A cataract is formed when the natural lens of the eye, responsible for focusing light and producing sharp images, becomes cloudy and hardens, resulting in a loss of visual function. The lens of the eye is normally clear at birth but is one of the first parts of the body to show the effects of aging.
A cataract is painless and usually develops gradually over several months or years. Normally, the onset of a cataract in one or both eyes may cause decreased night vision, impaired depth perception, and increased color distortion.
Cataracts are the leading cause of vision loss among adults age 55 and older. In fact, poor vision from cataracts affects 60 percent of all adults over age 60. However, cataracts can form at any age as a result of injury, heredity, or certain medications.
As we grow older, the lens gradually loses its water content and increases in density. The lens become hard in its center and the ability to focus on near objects is diminished (usually requiring bifocals by age 45). As the lens ages, it also becomes less clear. These natural processes may set the stage for cataract formation.
An ophthalmologist (eye MD) will assess patient symptoms and perform a comprehensive eye exam. The physician will also carefully examine the eye to determine if other conditions exist and how they may affect visual acuity. Particular attention will be given to observation of the retina and macula to assure that other factors are not contributing to the loss of vision. Also, the optic nerve will be inspected for evidence of glaucoma.
Although a large amount of research is currently underway, no measures are known to prevent cataracts developing from the aging process. Special diets, drugs, or medicines have not been proven to delay or cure the developing cataract. But a safe surgical procedure, coupled with an intraocular lens implant of appropriate power, has preserved and restored sight for millions.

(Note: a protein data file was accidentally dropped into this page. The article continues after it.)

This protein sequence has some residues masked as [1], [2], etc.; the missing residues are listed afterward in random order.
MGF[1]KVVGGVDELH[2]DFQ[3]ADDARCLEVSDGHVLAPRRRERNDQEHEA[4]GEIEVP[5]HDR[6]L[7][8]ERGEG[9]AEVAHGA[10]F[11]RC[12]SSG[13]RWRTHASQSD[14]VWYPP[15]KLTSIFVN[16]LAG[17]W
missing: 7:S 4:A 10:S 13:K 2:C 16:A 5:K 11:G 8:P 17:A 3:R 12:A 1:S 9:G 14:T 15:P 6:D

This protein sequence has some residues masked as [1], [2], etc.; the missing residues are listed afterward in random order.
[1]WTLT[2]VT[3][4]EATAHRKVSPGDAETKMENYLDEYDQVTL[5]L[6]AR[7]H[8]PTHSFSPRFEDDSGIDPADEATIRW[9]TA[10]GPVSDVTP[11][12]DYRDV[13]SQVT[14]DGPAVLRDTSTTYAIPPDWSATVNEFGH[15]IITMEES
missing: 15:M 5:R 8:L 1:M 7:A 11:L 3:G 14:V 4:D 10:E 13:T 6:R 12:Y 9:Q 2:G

Cataract surgery is among the most highly perfected, and successful procedures in all of medicine. Over one million cataract operations are performed in the US every year. The surgery is most often performed with monitored anesthetic care with appropriate sedation given as necessary. The surgery is painless and takes less than half an hour to complete.
A sophisticated ultrasound technique, called phacoemulsification, is used to remove the cataract through a small opening. A permanent replacement intraocular lens (IOL) is then implanted into the eye. Fine-tuning the patient’s vision is accomplished with the appropriate choice of intraocular lens (IOL). The eye heals rapidly, leaving no visible scar and eliminating the need for sutures. With no-stitch techniques, cataract surgery patients are able to resume most activities within 24 hours.
In standard cataract surgery many aspects of the procedure, including the initial incision and the removal of the clouded lens, are performed manually. A relatively new advance is the introduction of femtosecond lasers — first used in 2010 — to perform the initial steps of the cataract procedure. With this new technology, the surgical opening is guided by a special 3-D imaging laser, personalized to specific corneal measurements. Bladeless technology is highly precise and particularly effective for correcting astigmatism, a deviation of normal spherical curvature, which results in distorted images. Patients should discuss bladeless options with their operating surgeon to determine the best approach for their needs.